Friday 25 May, 2018

T&T has the best cocoa, now we have to prove it

Winston Rudder, Chairman of the Cocoa Development Company of Trinidad and Tobago

Winston Rudder, Chairman of the Cocoa Development Company of Trinidad and Tobago

Trinidad and Tobago cocoa has long been considered one of the best in the world.

But the country is now being forced to defend that claim per new mandatory guidelines from the International Cocoa Organisation (ICCO).

The guidelines were laid down at the World Cocoa Conference 2018 held in Berlin, Germany, in late April.

T&T boasts of its 100 percent fine/flavour cocoa as it is the place where the Trinitario cocoa originates.

In order to maintain that claim, however, T&T, along with all fine flavour cocoa destinations, have to submit a dossier to the ICCO proving that the designation is deserved.

The dossier must include information on cocoa stock, estates, varieties and other attributes.

The country has six months to complete the dossier and submit the information.

The loss of the fine/flavour designation would prevent the country from accessing premium prices that such cocoa currently fetches.

Winston Rudder, Chairman of the Cocoa Development Company of Trinidad and Tobago Ltd, is not worried.

“It is not so much that we are in jeopardy of losing it, it’s that all producers of fine and flavour cocoa are being called upon not to sit back on our laurels. We need to continue to prove to the world on the basis of the information we share that we are indeed producers of quality cocoa,” he told Loop.

“It is not a threat, it is very consistent with what we are saying that hello, we are fine and flavour producers but it is not a birthright. We have good quality material but while the farmers might produce fine quality, if the primary processing that takes the cocoa from farmer to consumer is flawed then we are taking good quality material and messing it up.”

The mandatory requirement forces the industry to get its act together especially with regards to data collection.  

“If we are in the business of cocoa production we must know how many farmers we have, acreage, tons of beans produced annually. We are very lax in the way we deal with data and we have to do a bit of pulling of teeth,” explained Rudder.

Rudder was accompanied at the conference by Leon Granger CEO of the CDCTTL, Christopher Paul, President of the Montserrat Cocoa Farmers’ Cooperative Society Limited (Gran Couva), and Sham Rampersad, President of the Cocoa and Coffee Marketing Cooperative Society Limited.

He said the two farmer representatives are the country’s top performers in terms of high-quality beans. He said their presence at the conference ensures collaboration from farmers to gather the necessary data.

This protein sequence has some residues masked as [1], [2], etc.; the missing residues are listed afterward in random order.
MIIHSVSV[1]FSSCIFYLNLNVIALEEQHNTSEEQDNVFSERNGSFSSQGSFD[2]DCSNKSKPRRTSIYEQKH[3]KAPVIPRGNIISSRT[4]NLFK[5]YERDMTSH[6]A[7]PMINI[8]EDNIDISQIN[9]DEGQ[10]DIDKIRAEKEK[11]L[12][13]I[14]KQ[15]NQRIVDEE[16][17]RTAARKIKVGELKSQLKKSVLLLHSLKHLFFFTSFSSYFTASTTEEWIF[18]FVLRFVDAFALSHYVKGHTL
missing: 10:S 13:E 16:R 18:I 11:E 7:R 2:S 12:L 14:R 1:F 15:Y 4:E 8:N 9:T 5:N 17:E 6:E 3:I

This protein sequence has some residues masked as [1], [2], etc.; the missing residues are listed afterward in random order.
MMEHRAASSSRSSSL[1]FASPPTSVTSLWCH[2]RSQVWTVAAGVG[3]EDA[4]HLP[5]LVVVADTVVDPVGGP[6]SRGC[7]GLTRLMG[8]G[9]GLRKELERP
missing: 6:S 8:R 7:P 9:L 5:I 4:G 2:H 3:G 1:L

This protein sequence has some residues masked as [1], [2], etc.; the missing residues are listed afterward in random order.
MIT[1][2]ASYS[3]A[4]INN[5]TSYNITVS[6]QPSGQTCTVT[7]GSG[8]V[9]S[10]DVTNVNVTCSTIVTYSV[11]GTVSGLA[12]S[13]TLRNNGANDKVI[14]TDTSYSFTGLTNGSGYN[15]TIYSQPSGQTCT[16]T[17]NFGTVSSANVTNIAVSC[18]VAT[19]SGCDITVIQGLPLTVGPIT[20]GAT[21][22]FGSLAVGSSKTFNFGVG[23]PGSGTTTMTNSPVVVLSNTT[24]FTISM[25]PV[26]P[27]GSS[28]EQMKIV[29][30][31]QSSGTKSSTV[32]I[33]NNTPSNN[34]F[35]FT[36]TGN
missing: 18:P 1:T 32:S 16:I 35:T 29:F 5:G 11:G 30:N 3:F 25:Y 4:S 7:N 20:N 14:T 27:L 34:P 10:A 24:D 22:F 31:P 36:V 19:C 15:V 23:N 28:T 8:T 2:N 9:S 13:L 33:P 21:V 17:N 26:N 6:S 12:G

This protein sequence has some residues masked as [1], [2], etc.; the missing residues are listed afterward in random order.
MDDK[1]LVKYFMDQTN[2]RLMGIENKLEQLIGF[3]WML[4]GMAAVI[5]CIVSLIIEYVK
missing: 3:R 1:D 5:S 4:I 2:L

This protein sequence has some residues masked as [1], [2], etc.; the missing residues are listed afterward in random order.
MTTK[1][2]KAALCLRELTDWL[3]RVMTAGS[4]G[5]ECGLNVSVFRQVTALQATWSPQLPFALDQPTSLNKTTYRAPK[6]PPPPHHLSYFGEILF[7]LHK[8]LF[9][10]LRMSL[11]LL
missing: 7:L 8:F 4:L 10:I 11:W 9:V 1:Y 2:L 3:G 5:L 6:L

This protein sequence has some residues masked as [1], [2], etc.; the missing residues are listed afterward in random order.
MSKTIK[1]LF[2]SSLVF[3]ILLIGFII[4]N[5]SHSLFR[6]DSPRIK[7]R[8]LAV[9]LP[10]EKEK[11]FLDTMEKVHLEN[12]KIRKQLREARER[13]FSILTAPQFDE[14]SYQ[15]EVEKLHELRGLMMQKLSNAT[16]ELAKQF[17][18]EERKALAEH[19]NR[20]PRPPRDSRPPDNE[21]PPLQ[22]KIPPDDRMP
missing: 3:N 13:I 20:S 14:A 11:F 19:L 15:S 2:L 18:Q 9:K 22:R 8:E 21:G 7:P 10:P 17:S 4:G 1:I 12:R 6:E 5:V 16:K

“Given the relatively small numbers of farmers, 1300 or thereabouts, we should be able to get the information on time,” he said.

Asked if there is any chance T&T might fail in getting the approval of the committee, Rudder said his main concern is to package the information and send it off by the deadline.

He said the fact the World cocoa gene bank is based in T&T which is the base of the cocoa industry in the world and that we have good genetic material proves there is no information generated that will prove otherwise.

One of the main criteria for cocoa producing countries to get approval is proof that they actually have a cocoa industry.

In an interview with Confectionerynews.com,  Ed Seguine, ICCO Chair on the Ad Hoc committee on fine or flavour cocoa, said they are looking for a country’s history in cocoa, the genetics of the cocoa and the percentage of exported above market prices.

Now that there is no more room for complacency, cocoa farmers and downstream manufacturers would have to adhere to strict regulations and the CDCTTL is in the process of developing certification that would reflect a particular quality of products.

Rudder said though we have traditionally considered cocoa an agricultural product, it is globally seen as a food which brings it under the consideration of the Food and Drug Administration.

“We have to meet international standards for safety so farmers and so on have to adhere to certain quality standards in the way they keep their premises etc. The European Union is putting standards in respect to heavy metals especially with respect to cadmium, they are looking at cocoa with minimum levels of cadmium. We have identified which soils in Trinidad and Tobago this is occurring and putting in place ameliorative methods to reduce that. Part and parcel of what we do is that we will be in a better position to tell farmers if you going into this area you should do this and that,” he said.

Rudder said they are also looking to revolutionise the cocoa industry to ramp up production of chocolates, spa products and other goods made downstream and he is welcoming all entrepreneurs to work with them to ensure industry standards are met with respect to packaging and other items.

Admitting that export figures for cocoa are only around 400 tons annually, Rudder said he prefers to focus on the opportunities that exist and concentrating on fixing the issues to be addressed such as access roads to ensure T&T is poised to take advantage of the opportunities.

Asked if the opportunities are greater in cocoa exports or chocolate production, Rudder said the challenge lies in getting us recognised as more than just exporters of raw material.

“Given the way of the world with the importing countries, we will always have a battle where we would be seen as an exporter of raw material rather than products. That comes into our negotiating...we have to look at branding, merchandising, marketing…the strategies have to be different. We need to market our products with stories behind them,” he said.